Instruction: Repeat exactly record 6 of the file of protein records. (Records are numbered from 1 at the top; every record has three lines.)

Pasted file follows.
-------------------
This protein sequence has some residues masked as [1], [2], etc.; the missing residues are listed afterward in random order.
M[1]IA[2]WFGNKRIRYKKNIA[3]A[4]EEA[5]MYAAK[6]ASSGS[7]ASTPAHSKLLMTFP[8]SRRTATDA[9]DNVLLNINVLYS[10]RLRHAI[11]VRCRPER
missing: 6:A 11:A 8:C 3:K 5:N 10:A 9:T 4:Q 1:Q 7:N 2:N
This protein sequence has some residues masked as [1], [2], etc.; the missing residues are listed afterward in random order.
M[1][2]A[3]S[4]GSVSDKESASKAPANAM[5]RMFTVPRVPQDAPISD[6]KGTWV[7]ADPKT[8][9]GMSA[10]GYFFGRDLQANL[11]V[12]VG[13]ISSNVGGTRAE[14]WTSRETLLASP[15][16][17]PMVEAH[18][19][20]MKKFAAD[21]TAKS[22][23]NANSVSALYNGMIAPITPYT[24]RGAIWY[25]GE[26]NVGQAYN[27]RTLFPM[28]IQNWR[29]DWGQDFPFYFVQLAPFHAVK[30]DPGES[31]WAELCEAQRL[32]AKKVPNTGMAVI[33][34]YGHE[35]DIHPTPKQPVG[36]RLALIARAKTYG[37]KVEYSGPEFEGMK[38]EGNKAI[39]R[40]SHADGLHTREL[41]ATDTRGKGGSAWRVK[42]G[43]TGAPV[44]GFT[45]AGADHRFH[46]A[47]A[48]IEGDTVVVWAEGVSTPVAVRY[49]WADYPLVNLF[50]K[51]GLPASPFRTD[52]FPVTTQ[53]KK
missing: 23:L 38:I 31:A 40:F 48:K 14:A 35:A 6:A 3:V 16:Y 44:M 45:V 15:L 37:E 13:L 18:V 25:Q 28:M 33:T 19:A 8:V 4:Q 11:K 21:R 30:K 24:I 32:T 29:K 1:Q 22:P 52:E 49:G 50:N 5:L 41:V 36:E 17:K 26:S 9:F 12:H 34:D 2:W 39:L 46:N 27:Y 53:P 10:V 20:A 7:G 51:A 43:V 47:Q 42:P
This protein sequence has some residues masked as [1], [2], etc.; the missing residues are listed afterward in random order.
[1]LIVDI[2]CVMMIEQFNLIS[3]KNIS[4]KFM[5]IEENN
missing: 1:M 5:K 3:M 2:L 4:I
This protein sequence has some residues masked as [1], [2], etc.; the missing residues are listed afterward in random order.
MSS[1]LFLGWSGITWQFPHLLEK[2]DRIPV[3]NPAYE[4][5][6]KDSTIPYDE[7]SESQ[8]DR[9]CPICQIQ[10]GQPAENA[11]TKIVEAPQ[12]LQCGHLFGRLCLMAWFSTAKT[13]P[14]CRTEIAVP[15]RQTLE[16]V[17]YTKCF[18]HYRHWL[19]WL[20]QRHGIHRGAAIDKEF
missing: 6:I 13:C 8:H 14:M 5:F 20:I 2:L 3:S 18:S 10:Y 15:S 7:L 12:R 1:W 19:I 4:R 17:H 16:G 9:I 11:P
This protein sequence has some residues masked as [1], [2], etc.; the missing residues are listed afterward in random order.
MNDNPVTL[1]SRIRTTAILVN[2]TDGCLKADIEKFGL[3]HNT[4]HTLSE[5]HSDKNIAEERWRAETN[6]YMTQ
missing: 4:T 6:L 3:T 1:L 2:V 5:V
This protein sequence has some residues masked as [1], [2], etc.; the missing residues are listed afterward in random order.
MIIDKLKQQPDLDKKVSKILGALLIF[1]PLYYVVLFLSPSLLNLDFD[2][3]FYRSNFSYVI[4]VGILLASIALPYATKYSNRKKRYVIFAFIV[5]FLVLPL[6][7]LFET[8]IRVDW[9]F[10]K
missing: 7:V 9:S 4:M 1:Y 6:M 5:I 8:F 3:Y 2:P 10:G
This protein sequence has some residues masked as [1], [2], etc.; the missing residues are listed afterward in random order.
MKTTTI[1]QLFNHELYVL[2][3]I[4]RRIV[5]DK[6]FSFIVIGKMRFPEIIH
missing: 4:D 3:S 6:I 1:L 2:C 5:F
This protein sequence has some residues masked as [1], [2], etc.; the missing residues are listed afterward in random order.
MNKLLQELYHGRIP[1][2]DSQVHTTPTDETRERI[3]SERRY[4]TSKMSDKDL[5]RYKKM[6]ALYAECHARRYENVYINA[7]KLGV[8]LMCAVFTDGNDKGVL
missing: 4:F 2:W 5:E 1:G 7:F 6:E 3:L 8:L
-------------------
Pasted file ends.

This protein sequence has some residues masked as [1], [2], etc.; the missing residues are listed afterward in random order.
MIIDKLKQQPDLDKKVSKILGALLIF[1]PLYYVVLFLSPSLLNLDFD[2][3]FYRSNFSYVI[4]VGILLASIALPYATKYSNRKKRYVIFAFIV[5]FLVLPL[6][7]LFET[8]IRVDW[9]F[10]K
missing: 7:V 9:S 4:M 1:Y 6:M 5:I 8:F 3:Y 2:P 10:G